High to Low Fly Muscles Worked

High to Low Fly Muscles Worked

Written by Ben Bunting: BA, PGCert. (Sport & Exercise Nutrition) // British Army Physical Training Instructor // S&C Coach.


High to low cable flys are a popular exercise for targeting the chest muscles. By understanding the muscles worked during this exercise, you can ensure proper muscle activation and maximize your workout results. 

This exercise involves bringing the hands together from underneath the chest and performing a slight scooping motion.

The shoulders should be retracted at the start of each rep. This will relieve the load on the chest. At the end of a rep, the shoulders should be rolled forwards.

What are high to low cable flys?

High to low cable flys are a type of exercise that targets the chest muscles.

They involve using a cable machine with adjustable pulleys to perform a fly motion, starting with the cables positioned high and bringing them down towards the body.

This exercise helps to strengthen and tone the chest muscles, including the pectoralis major and minor.

It is important to maintain proper form and muscle activation during high to low cable flys to avoid injury and achieve optimal results.

Muscles targeted during high to low cable flys

During high to low cable flys, several muscles are targeted, primarily the chest muscles.

The main muscles worked during this exercise include the pectoralis major and minor, which are responsible for the movement of the arms across the body.

Additionally, the deltoids, triceps, and biceps also assist in stabilizing and supporting the movement.

Proper muscle activation is crucial to ensure that the targeted muscles are effectively engaged and that other muscles do not compensate for the movement.

This can be achieved by maintaining proper form, focusing on the mind-muscle connection, and using an appropriate weight for your fitness level.

Pectoralis major

The cable fly exercise targets the pectoralis major and minor muscles. Unlike bench presses, which work only the upper chest, the cable fly uses the middle fibers of the pecs. 

The cable fly is an excellent chest exercise, targeting the pectoralis major and the anterior deltoids.

You can use two separate towers, or use a single tower for single-sided training. By holding the D-handles at shoulder height and keeping a slight bend in your elbow, the cable fly will work the muscles on either side of the chest.

Pectoralis Major is a large fan-shaped muscle located below the breast that is one of the primary muscles of the chest along with Serratus anterior, Teres minor, Diaphragm and Deltoid muscle.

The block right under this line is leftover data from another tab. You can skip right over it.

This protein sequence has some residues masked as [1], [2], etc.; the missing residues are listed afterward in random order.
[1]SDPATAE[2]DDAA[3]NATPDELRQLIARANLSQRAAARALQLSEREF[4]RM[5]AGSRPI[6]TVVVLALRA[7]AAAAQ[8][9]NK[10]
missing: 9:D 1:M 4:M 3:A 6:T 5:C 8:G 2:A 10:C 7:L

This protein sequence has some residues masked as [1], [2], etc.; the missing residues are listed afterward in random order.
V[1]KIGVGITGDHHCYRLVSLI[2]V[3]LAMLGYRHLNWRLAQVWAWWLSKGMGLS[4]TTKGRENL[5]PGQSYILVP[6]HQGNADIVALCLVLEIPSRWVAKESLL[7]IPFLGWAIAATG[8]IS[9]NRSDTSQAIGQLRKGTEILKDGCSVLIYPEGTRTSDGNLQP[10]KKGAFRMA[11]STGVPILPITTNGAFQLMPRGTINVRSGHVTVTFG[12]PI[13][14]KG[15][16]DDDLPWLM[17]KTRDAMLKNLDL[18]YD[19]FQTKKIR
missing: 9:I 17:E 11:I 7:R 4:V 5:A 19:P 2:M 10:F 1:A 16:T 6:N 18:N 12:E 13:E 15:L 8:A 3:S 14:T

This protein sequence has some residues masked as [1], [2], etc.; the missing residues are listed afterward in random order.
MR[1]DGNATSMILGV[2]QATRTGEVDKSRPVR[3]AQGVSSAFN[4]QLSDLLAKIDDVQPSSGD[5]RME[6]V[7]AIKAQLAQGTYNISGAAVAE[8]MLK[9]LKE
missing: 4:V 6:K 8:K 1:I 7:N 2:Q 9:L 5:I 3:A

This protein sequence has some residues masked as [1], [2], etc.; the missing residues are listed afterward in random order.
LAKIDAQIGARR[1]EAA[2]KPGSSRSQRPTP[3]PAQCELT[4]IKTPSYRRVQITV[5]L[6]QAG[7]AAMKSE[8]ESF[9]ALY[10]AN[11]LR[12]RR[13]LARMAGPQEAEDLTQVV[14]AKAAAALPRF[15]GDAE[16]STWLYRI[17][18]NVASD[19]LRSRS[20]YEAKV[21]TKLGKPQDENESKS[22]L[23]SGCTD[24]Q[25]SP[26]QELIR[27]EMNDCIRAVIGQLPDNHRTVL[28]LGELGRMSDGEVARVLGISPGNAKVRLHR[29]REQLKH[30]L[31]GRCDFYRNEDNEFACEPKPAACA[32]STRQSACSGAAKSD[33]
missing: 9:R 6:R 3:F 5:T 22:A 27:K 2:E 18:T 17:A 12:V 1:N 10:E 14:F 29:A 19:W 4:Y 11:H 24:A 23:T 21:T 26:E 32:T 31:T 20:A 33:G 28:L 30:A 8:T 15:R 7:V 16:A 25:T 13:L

Pectoralis major originates in the chest from collarbone, breast bone and ribs to eventually connect to a tendon that connects to humerus bone. It possesses two heads: clavicular head and sternocostal head.

The clavicular head forms at the junction between the anterior surface of the medial half of a clavicle, the sternal neck and first seven costal cartilages.

Meanwhile, its counterpart, the sternocostal head originates from its lower trunk where both are supplied with innervation by medial pectoral nerve which in turn innervates both areas through innervations by brachial plexus innervations for each.

The pectoralis major muscle is an indispensable multi-tasker that plays both pushing and pulling movements, while also performing other important functions such as adducting the arm at glenohumeral joint and depressing shoulder blade. 


The cable chest press is the most basic cable chest workout, but the one arm rotational press is the best one for advanced lifters.

This exercise targets the lower and middle pectoralis major, while incorporating your core and obliques into the workout. This exercise also turns a simple cable chest press into a massive compound movement.

Pectoralis minor

The pectoralis minor is a flat, thin muscle that lies underneath the pectoralis major. Many bodybuilders focus on the major muscle, but they often neglect to focus on the smaller muscle.

The pectoralis minor helps keep the scapula from shrugging up toward the ears, and it helps rotate the shoulder inward.

Pectoralis minor is a triangular muscle located below Pectoralis major. It originates from the middle ribs and inserts into (attaching to) the scapula (shoulder blade).

The primary action of this muscle is scapula protraction - moving laterally and forward along chest walls toward front of body as shoulder blade moves laterally and forward along chest wall; contracting this muscle also elevates ribs.